The panel in CS Lewis (PTE) Ltd v Richard Saville-Smith  WIPO D2008-0821 was not convinced that the Respondent had registered the domain name narnia.mobi for use only as a Narnia-related email address for his son, apparently a big Narnia fan. Whilst such use could not of itself constitute a legitimate interest for the purposes of the Uniform Dispute Resolution Policy (UDRP), the panel also found “opportunistic” bad faith on the basis that Mr Saville -Smith used the domain name to mislead users to an advertising site while being aware of the fame and distinctiveness of the term “Narnia”. Essentially, the Respondent failed to show that he had any legitimate interest in a term that was widely known and that he had not generated revenue from the advertisements.
The Complainants own the trade mark, copyright and other proprietary rights in the works of CS Lewis, the author of the famous series of children books entitled The Chronicles of Narnia. The popularity of the books has increased recently as a result of their adaptation for the two blockbuster films The Chronicles of Narnia: The Lion, The Witch and the Wardrobe and The Chronicles of Narnia: Prince Caspian. The Complainants hold trade mark registrations in many jurisdictions for the mark NARNIA which is the name of the fictional country in which the stories take place.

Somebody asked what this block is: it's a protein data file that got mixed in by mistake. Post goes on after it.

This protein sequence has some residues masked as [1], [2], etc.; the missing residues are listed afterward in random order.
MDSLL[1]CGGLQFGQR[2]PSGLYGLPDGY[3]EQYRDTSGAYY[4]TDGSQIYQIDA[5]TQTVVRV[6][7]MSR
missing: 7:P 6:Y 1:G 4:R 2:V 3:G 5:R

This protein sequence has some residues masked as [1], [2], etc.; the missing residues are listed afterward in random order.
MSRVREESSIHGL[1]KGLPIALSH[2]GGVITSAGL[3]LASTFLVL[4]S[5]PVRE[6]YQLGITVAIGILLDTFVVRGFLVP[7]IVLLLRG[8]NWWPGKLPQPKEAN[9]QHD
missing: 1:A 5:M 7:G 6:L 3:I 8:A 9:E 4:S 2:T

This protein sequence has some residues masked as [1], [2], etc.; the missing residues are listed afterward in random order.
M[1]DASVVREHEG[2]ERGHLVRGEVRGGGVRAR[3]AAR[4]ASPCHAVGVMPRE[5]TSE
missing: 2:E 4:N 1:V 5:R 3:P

The Respondent, together with his wife, run the Saville- Ferguson media and PR agency in Scotland. Mr Saville -Smith registered the disputed domain name, narnia.mobi, on 29 September 2006, only four days after the expiry of the three month sunrise period ICANN gave to trade mark owners to obtain .mobi domain names relating to their goods and services. The .mobi domain name was created by ICANN in 2006 as a top level domain for mobile devices.
Between 28 and 30 September 2006, the Respondent registered 12 more domain names including, for example, drwho.mobi and middleearth.mobi. All but one of these resolved to websites provided by Sedo, which parked unused domain names for free and returned revenues from pay-by-click advertising.
Narnia.mobi resolved to a parked webpage provided by Sedo containing sponsored links to commercial websites, including links to websites offering for sale merchandise and clothing related to the Narnia books and movies. Following the filing of the complaint, the Respondent made another error by registering freenarnia.com and freenarnia.mobi (reportedly as part of an aborted attempt to begin an online petition drawing attention to his case).
ARGUMENTS OF THE PARTIES